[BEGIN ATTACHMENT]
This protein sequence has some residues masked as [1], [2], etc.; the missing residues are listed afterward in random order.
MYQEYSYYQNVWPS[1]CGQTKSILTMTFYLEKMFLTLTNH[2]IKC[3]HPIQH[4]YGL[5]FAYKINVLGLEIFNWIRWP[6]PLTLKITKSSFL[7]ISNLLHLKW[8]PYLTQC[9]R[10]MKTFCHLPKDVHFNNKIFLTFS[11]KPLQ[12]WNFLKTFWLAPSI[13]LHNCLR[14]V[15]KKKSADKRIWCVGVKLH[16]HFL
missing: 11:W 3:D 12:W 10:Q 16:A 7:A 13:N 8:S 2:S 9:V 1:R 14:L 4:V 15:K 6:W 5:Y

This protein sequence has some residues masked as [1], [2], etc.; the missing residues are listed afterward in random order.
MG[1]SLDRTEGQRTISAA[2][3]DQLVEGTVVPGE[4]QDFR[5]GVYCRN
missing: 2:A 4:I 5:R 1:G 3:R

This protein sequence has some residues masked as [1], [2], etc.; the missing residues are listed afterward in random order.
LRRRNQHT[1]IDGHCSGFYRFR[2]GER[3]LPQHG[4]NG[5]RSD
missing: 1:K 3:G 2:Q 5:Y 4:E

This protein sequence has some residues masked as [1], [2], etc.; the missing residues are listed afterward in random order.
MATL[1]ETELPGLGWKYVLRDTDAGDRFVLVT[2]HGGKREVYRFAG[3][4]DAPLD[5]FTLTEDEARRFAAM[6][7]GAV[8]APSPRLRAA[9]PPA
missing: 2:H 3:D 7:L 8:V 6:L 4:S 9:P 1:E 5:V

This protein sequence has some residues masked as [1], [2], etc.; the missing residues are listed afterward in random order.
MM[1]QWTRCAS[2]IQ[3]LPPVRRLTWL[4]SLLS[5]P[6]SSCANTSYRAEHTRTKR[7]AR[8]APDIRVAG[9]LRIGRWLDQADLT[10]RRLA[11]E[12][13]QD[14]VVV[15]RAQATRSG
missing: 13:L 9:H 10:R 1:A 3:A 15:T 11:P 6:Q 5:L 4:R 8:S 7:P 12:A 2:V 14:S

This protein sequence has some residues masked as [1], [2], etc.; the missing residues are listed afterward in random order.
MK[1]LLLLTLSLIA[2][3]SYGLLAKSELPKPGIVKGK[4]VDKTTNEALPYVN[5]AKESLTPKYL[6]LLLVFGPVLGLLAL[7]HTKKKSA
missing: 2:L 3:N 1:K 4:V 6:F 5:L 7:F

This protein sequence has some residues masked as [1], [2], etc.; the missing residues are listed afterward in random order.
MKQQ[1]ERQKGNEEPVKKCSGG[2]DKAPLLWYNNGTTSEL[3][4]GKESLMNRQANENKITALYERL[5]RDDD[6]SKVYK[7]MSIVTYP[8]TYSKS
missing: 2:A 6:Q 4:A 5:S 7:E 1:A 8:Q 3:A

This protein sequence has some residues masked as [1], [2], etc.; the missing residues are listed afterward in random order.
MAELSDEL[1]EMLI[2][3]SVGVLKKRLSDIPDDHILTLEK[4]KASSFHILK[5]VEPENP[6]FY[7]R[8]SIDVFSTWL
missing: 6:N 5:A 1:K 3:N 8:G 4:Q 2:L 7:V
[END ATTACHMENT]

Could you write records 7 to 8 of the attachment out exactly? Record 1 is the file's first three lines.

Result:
This protein sequence has some residues masked as [1], [2], etc.; the missing residues are listed afterward in random order.
MKQQ[1]ERQKGNEEPVKKCSGG[2]DKAPLLWYNNGTTSEL[3][4]GKESLMNRQANENKITALYERL[5]RDDD[6]SKVYK[7]MSIVTYP[8]TYSKS
missing: 2:A 6:Q 4:A 5:S 7:E 1:A 8:Q 3:A

This protein sequence has some residues masked as [1], [2], etc.; the missing residues are listed afterward in random order.
MAELSDEL[1]EMLI[2][3]SVGVLKKRLSDIPDDHILTLEK[4]KASSFHILK[5]VEPENP[6]FY[7]R[8]SIDVFSTWL
missing: 6:N 5:A 1:K 3:N 8:G 4:Q 2:L 7:V